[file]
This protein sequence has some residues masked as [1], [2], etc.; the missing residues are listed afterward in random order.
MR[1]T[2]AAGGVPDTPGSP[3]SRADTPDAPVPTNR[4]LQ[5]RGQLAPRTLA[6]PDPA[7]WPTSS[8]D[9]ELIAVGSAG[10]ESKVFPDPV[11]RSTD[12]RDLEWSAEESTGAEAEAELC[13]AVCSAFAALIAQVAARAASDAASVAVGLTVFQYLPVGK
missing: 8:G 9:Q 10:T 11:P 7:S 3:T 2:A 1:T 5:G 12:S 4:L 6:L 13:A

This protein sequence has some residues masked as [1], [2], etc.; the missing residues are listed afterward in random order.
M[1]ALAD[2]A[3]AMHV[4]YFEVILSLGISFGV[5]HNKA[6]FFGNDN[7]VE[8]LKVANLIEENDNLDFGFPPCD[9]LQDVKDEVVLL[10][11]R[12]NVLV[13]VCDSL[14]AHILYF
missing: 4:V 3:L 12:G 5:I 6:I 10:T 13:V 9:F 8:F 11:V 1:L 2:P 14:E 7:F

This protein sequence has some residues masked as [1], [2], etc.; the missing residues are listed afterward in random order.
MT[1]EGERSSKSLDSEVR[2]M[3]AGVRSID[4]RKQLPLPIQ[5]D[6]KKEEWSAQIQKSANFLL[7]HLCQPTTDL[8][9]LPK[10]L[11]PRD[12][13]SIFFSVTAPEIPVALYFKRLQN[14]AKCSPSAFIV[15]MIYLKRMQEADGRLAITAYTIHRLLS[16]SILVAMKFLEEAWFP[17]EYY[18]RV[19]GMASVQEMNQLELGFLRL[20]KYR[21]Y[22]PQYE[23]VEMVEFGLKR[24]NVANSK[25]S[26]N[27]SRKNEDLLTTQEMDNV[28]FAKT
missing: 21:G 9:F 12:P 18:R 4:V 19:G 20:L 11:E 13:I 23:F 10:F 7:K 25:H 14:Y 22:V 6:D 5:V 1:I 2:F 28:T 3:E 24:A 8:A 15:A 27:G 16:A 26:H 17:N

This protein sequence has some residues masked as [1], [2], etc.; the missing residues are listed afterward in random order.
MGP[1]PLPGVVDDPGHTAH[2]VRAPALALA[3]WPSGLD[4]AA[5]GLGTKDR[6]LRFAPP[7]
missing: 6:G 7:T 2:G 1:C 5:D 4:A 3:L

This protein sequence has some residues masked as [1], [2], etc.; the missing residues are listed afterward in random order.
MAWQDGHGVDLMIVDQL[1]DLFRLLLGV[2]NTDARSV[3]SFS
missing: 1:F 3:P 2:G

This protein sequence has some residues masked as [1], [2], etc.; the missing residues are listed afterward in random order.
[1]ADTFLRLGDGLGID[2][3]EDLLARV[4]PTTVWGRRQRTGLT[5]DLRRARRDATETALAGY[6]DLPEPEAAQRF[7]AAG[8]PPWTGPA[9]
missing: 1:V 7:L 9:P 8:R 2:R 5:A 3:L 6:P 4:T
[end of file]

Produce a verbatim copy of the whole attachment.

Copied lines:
This protein sequence has some residues masked as [1], [2], etc.; the missing residues are listed afterward in random order.
MR[1]T[2]AAGGVPDTPGSP[3]SRADTPDAPVPTNR[4]LQ[5]RGQLAPRTLA[6]PDPA[7]WPTSS[8]D[9]ELIAVGSAG[10]ESKVFPDPV[11]RSTD[12]RDLEWSAEESTGAEAEAELC[13]AVCSAFAALIAQVAARAASDAASVAVGLTVFQYLPVGK
missing: 8:G 9:Q 10:T 11:P 7:S 3:T 2:A 1:T 5:G 12:S 4:L 6:L 13:A

This protein sequence has some residues masked as [1], [2], etc.; the missing residues are listed afterward in random order.
M[1]ALAD[2]A[3]AMHV[4]YFEVILSLGISFGV[5]HNKA[6]FFGNDN[7]VE[8]LKVANLIEENDNLDFGFPPCD[9]LQDVKDEVVLL[10][11]R[12]NVLV[13]VCDSL[14]AHILYF
missing: 4:V 3:L 12:G 5:I 6:I 10:T 13:V 9:F 8:F 11:V 1:L 2:P 14:E 7:F

This protein sequence has some residues masked as [1], [2], etc.; the missing residues are listed afterward in random order.
MT[1]EGERSSKSLDSEVR[2]M[3]AGVRSID[4]RKQLPLPIQ[5]D[6]KKEEWSAQIQKSANFLL[7]HLCQPTTDL[8][9]LPK[10]L[11]PRD[12][13]SIFFSVTAPEIPVALYFKRLQN[14]AKCSPSAFIV[15]MIYLKRMQEADGRLAITAYTIHRLLS[16]SILVAMKFLEEAWFP[17]EYY[18]RV[19]GMASVQEMNQLELGFLRL[20]KYR[21]Y[22]PQYE[23]VEMVEFGLKR[24]NVANSK[25]S[26]N[27]SRKNEDLLTTQEMDNV[28]FAKT
missing: 21:G 9:F 12:P 18:R 4:V 19:G 20:L 11:E 13:I 23:F 10:F 7:K 25:H 14:Y 22:V 6:D 5:V 1:I 2:F 28:T 3:E 24:A 8:A 15:A 27:G 16:A 26:H 17:N

This protein sequence has some residues masked as [1], [2], etc.; the missing residues are listed afterward in random order.
MGP[1]PLPGVVDDPGHTAH[2]VRAPALALA[3]WPSGLD[4]AA[5]GLGTKDR[6]LRFAPP[7]
missing: 6:G 7:T 2:G 1:C 5:D 4:A 3:L

This protein sequence has some residues masked as [1], [2], etc.; the missing residues are listed afterward in random order.
MAWQDGHGVDLMIVDQL[1]DLFRLLLGV[2]NTDARSV[3]SFS
missing: 1:F 3:P 2:G

This protein sequence has some residues masked as [1], [2], etc.; the missing residues are listed afterward in random order.
[1]ADTFLRLGDGLGID[2][3]EDLLARV[4]PTTVWGRRQRTGLT[5]DLRRARRDATETALAGY[6]DLPEPEAAQRF[7]AAG[8]PPWTGPA[9]
missing: 1:V 7:L 9:P 8:R 2:R 5:A 3:L 6:P 4:T